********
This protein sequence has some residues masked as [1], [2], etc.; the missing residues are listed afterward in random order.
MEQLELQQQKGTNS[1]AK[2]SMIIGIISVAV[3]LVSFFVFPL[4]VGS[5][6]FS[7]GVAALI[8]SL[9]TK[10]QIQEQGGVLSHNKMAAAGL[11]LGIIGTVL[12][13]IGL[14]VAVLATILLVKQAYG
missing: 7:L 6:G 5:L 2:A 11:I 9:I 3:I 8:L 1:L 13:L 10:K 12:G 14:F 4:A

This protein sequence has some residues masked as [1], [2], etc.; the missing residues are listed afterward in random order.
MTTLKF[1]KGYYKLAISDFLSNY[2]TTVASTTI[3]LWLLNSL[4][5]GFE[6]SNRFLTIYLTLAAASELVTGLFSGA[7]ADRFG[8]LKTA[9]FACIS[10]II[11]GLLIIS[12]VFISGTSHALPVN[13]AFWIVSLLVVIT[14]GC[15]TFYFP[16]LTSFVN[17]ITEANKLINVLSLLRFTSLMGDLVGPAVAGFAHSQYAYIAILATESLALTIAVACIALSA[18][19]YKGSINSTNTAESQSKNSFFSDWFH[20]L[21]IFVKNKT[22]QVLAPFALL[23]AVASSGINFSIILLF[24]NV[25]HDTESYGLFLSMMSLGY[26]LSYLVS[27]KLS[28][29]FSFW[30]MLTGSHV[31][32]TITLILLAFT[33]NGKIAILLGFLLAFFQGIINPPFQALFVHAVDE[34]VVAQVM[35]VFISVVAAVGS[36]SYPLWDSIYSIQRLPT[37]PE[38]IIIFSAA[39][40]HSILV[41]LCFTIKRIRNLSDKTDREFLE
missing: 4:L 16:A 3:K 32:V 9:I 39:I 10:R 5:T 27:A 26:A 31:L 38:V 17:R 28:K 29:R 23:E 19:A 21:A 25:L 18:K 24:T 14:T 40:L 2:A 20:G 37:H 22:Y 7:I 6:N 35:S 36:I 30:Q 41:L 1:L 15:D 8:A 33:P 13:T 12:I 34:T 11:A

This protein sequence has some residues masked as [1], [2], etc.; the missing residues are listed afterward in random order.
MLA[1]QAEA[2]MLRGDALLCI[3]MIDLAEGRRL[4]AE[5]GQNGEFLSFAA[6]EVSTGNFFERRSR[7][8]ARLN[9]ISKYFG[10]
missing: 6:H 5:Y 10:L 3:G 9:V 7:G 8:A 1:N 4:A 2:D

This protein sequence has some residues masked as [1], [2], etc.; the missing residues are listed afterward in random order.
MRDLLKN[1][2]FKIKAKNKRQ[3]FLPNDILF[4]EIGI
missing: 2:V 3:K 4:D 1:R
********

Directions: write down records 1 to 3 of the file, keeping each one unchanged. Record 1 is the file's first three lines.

This protein sequence has some residues masked as [1], [2], etc.; the missing residues are listed afterward in random order.
MEQLELQQQKGTNS[1]AK[2]SMIIGIISVAV[3]LVSFFVFPL[4]VGS[5][6]FS[7]GVAALI[8]SL[9]TK[10]QIQEQGGVLSHNKMAAAGL[11]LGIIGTVL[12][13]IGL[14]VAVLATILLVKQAYG
missing: 7:L 6:G 5:L 2:A 11:I 9:I 3:I 8:L 1:L 13:L 10:K 12:G 14:F 4:A

This protein sequence has some residues masked as [1], [2], etc.; the missing residues are listed afterward in random order.
MTTLKF[1]KGYYKLAISDFLSNY[2]TTVASTTI[3]LWLLNSL[4][5]GFE[6]SNRFLTIYLTLAAASELVTGLFSGA[7]ADRFG[8]LKTA[9]FACIS[10]II[11]GLLIIS[12]VFISGTSHALPVN[13]AFWIVSLLVVIT[14]GC[15]TFYFP[16]LTSFVN[17]ITEANKLINVLSLLRFTSLMGDLVGPAVAGFAHSQYAYIAILATESLALTIAVACIALSA[18][19]YKGSINSTNTAESQSKNSFFSDWFH[20]L[21]IFVKNKT[22]QVLAPFALL[23]AVASSGINFSIILLF[24]NV[25]HDTESYGLFLSMMSLGY[26]LSYLVS[27]KLS[28][29]FSFW[30]MLTGSHV[31][32]TITLILLAFT[33]NGKIAILLGFLLAFFQGIINPPFQALFVHAVDE[34]VVAQVM[35]VFISVVAAVGS[36]SYPLWDSIYSIQRLPT[37]PE[38]IIIFSAA[39][40]HSILV[41]LCFTIKRIRNLSDKTDREFLE
missing: 4:L 16:A 3:K 32:V 9:I 39:I 10:R 5:T 27:A 26:A 31:L 38:V 17:R 28:K 29:R 23:E 19:A 21:A 25:L 18:K 24:T 14:T 40:L 2:A 20:G 37:H 22:Y 7:I 6:N 35:S 36:I 30:Q 41:L 1:L 15:D 8:A 33:P 13:T 12:I 34:T 11:A

This protein sequence has some residues masked as [1], [2], etc.; the missing residues are listed afterward in random order.
MLA[1]QAEA[2]MLRGDALLCI[3]MIDLAEGRRL[4]AE[5]GQNGEFLSFAA[6]EVSTGNFFERRSR[7][8]ARLN[9]ISKYFG[10]
missing: 6:H 5:Y 10:L 3:G 9:V 7:G 8:A 1:N 4:A 2:D